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Convergent risk assessments

Convergent risk assessments integrate areas that are significant to an organization, such as operational risk generated by various hazards or compliance, within a single framework. In the meantime, convergent risk assessments suppress informational siloes and therefore tend to explicitly tackle systemic interdependencies. Convergent risk assessment A convergent risk assessment looks at a silos-free system where: physical, informational geographical, and finally logical risk information converge in a single platform. Convergent risk assessments have to be holistic by definition. We discuss the definitions…

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Business as usual definition in Risk Assessment

Business as usual definition in risk assessment, as defined in our day-to-day practice, is an unchanging state of affairs. That is, despite the occurrence of non-divergent hazards of any kind (man-made, natural). An example of business as usual and non divergent hazard For instance, the variability of any parameter as considered and specified in the design of a system is “business as usual”. Therefore that variability does not represent a hazard. For example, the variation of the oil price of…

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Foreseeability and predictability in risk assessments

The discussion of terms such as Foreseeability and predictability in risk assessments is rather common. Like usual, at Riskope we like to have an extremely clear glossary, in order to avoid blunders due to miscommunication. Foreseeability and predictability in risk assessments Foreseeability is the facility to perceive, know in advance, or reasonably anticipate that damage or injury will probably ensue from acts or omissions. A foreseeable event or situation is one that can be known about or guessed before it…

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Act of God in probabilistic risk assessment

We define an Act of God in probabilistic risk assessment as an event with a probability of occurrence below the general consensus for credibility. In other words it is an unbelievable event that is supposed to be unfathomable “God’s will”. We can quantify probabilities down to certain frequency levels. As a matter of fact, in our day-to-day practice we consider events probabilities as follows: down to 10-5 as credible, between 10-5 and 10-6 as poorly credible, and finally, below 10-6…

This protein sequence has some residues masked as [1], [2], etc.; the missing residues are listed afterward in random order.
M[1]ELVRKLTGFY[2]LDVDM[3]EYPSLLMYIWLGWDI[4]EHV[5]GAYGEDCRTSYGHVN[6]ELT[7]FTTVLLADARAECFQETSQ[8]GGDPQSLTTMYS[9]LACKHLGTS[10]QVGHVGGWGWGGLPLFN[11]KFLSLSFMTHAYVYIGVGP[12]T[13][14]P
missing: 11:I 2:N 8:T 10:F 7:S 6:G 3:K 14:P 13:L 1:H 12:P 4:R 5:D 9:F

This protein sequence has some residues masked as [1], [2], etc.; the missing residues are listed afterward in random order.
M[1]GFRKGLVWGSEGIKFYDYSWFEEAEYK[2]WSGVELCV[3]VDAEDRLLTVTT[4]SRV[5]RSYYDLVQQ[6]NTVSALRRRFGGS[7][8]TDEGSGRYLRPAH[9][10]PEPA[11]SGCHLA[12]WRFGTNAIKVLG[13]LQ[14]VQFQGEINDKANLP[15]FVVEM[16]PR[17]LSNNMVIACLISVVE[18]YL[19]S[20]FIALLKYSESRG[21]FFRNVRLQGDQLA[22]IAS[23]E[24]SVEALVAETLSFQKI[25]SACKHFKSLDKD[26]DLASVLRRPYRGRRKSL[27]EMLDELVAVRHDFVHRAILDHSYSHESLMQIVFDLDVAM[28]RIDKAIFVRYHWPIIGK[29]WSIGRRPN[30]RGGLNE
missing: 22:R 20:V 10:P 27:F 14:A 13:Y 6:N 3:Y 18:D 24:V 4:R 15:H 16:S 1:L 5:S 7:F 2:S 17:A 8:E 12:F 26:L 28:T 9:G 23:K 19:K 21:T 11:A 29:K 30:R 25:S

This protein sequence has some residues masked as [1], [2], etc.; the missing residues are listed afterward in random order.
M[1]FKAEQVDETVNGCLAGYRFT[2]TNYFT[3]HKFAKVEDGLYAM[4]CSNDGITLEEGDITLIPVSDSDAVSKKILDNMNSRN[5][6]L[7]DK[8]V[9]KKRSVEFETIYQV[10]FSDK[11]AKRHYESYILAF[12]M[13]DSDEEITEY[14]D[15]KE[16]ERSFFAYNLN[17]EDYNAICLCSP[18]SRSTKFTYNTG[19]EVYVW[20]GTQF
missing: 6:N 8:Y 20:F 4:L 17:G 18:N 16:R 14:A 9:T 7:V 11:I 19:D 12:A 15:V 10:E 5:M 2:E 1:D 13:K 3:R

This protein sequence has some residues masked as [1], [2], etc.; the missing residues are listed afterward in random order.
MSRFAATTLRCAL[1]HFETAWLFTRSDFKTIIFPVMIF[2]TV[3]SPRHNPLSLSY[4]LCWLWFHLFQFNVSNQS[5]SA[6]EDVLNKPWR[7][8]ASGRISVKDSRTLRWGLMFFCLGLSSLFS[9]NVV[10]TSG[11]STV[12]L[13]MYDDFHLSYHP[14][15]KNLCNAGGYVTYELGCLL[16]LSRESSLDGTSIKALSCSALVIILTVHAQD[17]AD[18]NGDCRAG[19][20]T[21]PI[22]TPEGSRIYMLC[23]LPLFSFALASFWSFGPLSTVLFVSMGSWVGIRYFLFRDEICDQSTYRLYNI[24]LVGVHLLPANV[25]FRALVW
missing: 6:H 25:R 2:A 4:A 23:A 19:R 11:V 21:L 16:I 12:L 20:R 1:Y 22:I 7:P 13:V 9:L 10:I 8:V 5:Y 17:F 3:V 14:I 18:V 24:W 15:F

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Holistic Geoethical Slopes’ Portfolio Risk Assessment in Geological Society

We are proud to publish Holistic Geoethical Slopes’ Portfolio Risk Assessment in Geological Society, London, Special Publications, 508. We want to personally thank Giuseppe Di Capua of IAPG for inviting us. Here is a summary of what we discuss in our paper Landslides of natural and man-made slopes, including dykes and dams represent hazardous geomorphological processes that generate highly variable risks. To optimize a slope mitigation approach, one has to combine the probability of failure and the cost of consequences…

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The impact of standard of care on dams survivability

Using ORE2_Tailings we can quantify the impact of standard of care on dams survivability. In this blogpost we take three dams, namely Dam x, Dam y and Dam z. Their design was identical with initial factor of safety of 1.3. In addition, they had similar QA/QC, construction method, same systemic approach, efforts and uncertainties consideration. Various small mishaps hit the dams along their history. Some repairs occurred, under different contracts, different quality control and finally, at different times. It turns…

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Tactical and strategic planning to mitigate divergent events

Tactical and strategic planning to mitigate divergent events is one of the themes of our next book. The term divergent does not yet appear in our glossary, as we are preparing its fourth edition. Stay tuned for the announcement of its publication. In short, hazards or exposures become divergent when they part from long term averages and “usual extremes”, both in terms of frequencies and/or magnitude. For example, a hundred-year rain event that occurs three times in a short interval…

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Comments on KPMG survey about third party risk management

We just read KPMG’s Third Party Risk Management outlook 2020 and today we will pitch in comments on KPMG survey on third party risk management . Risk integration We discuss what its conclusions mean in terms of practical risk assessment and Enterprise Risk Management (ERM). At Riskope we started integrating third parties risks in ERMs and risk assessments twenty years ago. We note that in the grand scheme of things third party may also mean neighbors. Of course, defining the limits…

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